On Appeal from the United States District Court for the Eastern District of Pennsylvania
Before: SLOVITER, Chief Judge, McKEE and ROSENN, Circuit Judges
Submitted Pursuant to Third Circuit LAR 34.1(a)
(Opinion Filed February 28, 1997)
Plaintiff, who filed a Title VII action alleging that he was fired from the Navy in retaliation for his previous charges of racial discrimination, appeals from the district court's dismissal for lack of subject matter jurisdiction. On appeal, we must examine both the procedure for the district courts to use in deciding whether a plaintiff failed to exhaust administrative remedies and the type of agency action that warrants application of equitable tolling. We also consider when a previously filed administrative complaint encompasses a charge based on a subsequent discharge.
I. Facts and Procedural History
During 1989, Dennis Robinson, an employee at the Philadelphia Naval Shipyard, filed three separate complaints with the Navy's Equal Employment Opportunity ("EEO") Office alleging racial discrimination and retaliation. From the information available to us it appears that at different times during the year (March 14, March 29, and June 26), Robinson filed complaints alleging that the Navy 1) denied his sick leave from August 27 - October 26, 1988 and promoted a white employee to permanent general foreman; 2) placed him on an unauthorized leave status on January 25, 27, 30 and, as well as February 1 and 3, 1989; and 3) issued him an indebtedness letter of $9,800 for disapproved sick leave and cited him for creating an asbestos hazard. These complaints were consolidated and, following administrative proceedings and investigation, resulted in a finding by the EEOC of no discrimination by the Department of the Navy. Robinson's request for reconsideration was denied and the EEO issued a letter on May 4, 1995 informing him that he had no further rights of administrative appeal but could file a civil action in federal district court within 90 days.
In addition to the absences referred to in his EEO complaints, Robinson was absent from his job without authorization for a long period beginning on November 27, 1989. He was instructed on January 5, 1990 to contact his employee relation specialist to explain the reasons for his prolonged absence and was told that his failure to do so by January 12, 1990 would result in his absence being unauthorized and that the Navy would take action to terminate his employment at the shipyard. Robinson failed to comply with the Navy's directions.On January 26, 1990 the Navy wrote to Robinson that it proposed to remove him from his employment due to excessive unauthorized absences and creating an asbestos hazard. Robinson responded with a letter from his doctor but the Navy determined that this letter did not adequately justify Robinson's absence and it requested additional information. Robinson never provided any further information. The Navy then terminated his employment on April 5, 1990.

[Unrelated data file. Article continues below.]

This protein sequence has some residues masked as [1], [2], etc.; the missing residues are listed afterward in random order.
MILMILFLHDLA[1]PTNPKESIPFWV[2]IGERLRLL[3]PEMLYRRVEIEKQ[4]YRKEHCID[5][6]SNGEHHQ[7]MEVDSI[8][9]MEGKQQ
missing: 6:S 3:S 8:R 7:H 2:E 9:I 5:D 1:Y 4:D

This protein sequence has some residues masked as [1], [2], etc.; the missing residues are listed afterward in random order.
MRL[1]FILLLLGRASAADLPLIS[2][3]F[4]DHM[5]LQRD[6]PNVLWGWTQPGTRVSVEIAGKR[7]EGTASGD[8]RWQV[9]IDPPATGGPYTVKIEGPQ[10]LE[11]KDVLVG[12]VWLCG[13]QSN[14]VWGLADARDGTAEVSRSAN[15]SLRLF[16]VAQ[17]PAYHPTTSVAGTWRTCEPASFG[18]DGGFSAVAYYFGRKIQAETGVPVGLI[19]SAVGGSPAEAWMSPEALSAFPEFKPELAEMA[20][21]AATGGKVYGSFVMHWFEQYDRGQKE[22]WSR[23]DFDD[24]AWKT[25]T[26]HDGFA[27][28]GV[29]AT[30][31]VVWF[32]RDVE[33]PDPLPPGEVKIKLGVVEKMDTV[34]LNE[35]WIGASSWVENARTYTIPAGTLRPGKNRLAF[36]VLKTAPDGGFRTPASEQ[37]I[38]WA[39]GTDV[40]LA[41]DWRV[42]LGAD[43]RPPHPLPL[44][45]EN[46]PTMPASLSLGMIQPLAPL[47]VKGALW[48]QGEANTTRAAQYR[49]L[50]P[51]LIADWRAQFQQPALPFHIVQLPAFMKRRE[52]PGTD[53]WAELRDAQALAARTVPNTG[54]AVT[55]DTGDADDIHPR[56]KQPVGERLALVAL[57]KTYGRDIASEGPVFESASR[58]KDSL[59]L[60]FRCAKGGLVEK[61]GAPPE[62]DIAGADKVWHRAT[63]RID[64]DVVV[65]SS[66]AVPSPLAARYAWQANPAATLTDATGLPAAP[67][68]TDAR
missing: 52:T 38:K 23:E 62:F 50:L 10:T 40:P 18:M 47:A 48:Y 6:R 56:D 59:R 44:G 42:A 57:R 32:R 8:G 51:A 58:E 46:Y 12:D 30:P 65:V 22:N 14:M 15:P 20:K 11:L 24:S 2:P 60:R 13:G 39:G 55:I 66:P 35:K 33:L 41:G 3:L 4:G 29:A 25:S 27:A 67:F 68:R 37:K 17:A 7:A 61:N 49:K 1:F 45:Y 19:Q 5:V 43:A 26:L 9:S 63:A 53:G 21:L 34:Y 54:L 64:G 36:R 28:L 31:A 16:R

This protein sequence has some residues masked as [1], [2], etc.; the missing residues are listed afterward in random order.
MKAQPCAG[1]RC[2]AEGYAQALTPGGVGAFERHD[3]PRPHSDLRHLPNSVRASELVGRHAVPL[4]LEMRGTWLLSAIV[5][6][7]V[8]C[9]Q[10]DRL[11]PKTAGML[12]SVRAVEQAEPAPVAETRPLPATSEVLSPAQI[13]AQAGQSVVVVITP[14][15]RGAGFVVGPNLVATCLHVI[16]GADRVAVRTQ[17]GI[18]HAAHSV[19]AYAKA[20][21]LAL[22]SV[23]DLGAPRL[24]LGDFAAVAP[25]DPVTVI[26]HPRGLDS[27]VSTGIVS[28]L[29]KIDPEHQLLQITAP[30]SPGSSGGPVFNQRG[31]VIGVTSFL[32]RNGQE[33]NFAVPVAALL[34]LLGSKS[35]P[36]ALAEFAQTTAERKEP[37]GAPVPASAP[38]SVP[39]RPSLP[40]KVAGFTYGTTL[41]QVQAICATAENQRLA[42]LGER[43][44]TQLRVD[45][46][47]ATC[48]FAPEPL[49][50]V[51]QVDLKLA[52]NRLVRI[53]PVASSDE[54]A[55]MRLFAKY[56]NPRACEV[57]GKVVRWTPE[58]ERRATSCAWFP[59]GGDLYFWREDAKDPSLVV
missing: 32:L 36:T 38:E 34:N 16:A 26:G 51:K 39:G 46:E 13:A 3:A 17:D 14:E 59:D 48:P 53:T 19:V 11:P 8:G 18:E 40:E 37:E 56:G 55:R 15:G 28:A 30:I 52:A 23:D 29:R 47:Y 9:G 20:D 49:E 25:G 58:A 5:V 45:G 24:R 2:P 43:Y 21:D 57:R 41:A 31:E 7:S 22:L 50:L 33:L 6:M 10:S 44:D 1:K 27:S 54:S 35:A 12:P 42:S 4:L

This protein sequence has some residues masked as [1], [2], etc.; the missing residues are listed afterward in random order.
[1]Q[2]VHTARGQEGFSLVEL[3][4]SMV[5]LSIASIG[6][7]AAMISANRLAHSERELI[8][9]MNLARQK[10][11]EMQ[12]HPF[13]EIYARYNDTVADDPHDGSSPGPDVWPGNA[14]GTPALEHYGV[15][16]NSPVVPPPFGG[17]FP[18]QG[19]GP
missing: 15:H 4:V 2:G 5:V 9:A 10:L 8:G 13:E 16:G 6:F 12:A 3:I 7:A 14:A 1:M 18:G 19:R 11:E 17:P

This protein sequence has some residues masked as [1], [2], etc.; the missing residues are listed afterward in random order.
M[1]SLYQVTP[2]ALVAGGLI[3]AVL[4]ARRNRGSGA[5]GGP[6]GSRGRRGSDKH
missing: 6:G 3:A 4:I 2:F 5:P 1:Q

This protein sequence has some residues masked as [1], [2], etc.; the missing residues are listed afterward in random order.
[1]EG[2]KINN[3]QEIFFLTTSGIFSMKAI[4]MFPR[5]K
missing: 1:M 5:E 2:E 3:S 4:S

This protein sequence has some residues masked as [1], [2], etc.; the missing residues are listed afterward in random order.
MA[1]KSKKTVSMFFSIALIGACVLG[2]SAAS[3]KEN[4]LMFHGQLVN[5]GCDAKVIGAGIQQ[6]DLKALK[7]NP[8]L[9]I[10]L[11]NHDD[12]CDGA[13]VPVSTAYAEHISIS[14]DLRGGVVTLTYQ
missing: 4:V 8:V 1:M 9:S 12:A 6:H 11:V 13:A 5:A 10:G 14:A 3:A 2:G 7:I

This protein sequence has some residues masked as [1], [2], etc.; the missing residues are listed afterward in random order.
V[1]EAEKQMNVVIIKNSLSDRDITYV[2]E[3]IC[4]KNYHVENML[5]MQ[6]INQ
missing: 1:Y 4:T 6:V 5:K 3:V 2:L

Robinson brought this suit in district court claiming that he was fired in retaliation for the previous charges of racial discrimination. He invoked jurisdiction based on Title VII of the Civil Rights Act of 1964, 42 U.S.C. Section(s) 2000e et seq. *fn1
Although Robinson's complaint alleges that he had filed a complaint with the Navy's EEO counselor and exhausted all of his administrative prerequisites, App. at 15, the Navy moved to dismiss under Fed. R. Civ. P. 12(b)(6) for failure to state a claim or Rule 56 for summary judgment, asserting that Robinson had failed to exhaust his administrative remedies. The district court converted the motion into a Rule 12(b)(1) motion and then conducted a three-day evidentiary hearing to determine whether it had jurisdiction over the claim.
Among the evidence relevant to the district court's ultimate ruling was Robinson's testimony that he talked to an EEO counselor over the telephone, who he thought was Shirley Brown, who told him that he did not have to file a complaint, App. at 89, and his affidavit stating that the counselor told him that since he had other claims of retaliation pending, he did not have to file another separate complaint, App. at 50. In response, the Navy provided a computer printout from the Navy EEO office which showed that Robinson had first contacted an EEO officer on October 3, 1990, six months after he was terminated. Karl Pusch, an EEO counselor, testified that he remembered completing an EEO intake form on that day. A mail record shows that the EEO office sent Robinson a Notice of Final Interview on October 15, 1990. Furthermore, Brown and Pusch both testified that they would never have advised a complainant not to file a complaint.
The district court dismissed Robinson's complaint stating that we need not decide whether Robinson was not telling the truth in his affidavit or whether he simply misrecollects the events of 1990, since it is sufficient merely to conclude that he has not met his burden of showing either that he timely contacted an EEO counselor within thirty days of his termination or that an EEO counselor misled him into failing to follow the proper procedures. App. at 27. Robinson filed a timely appeal.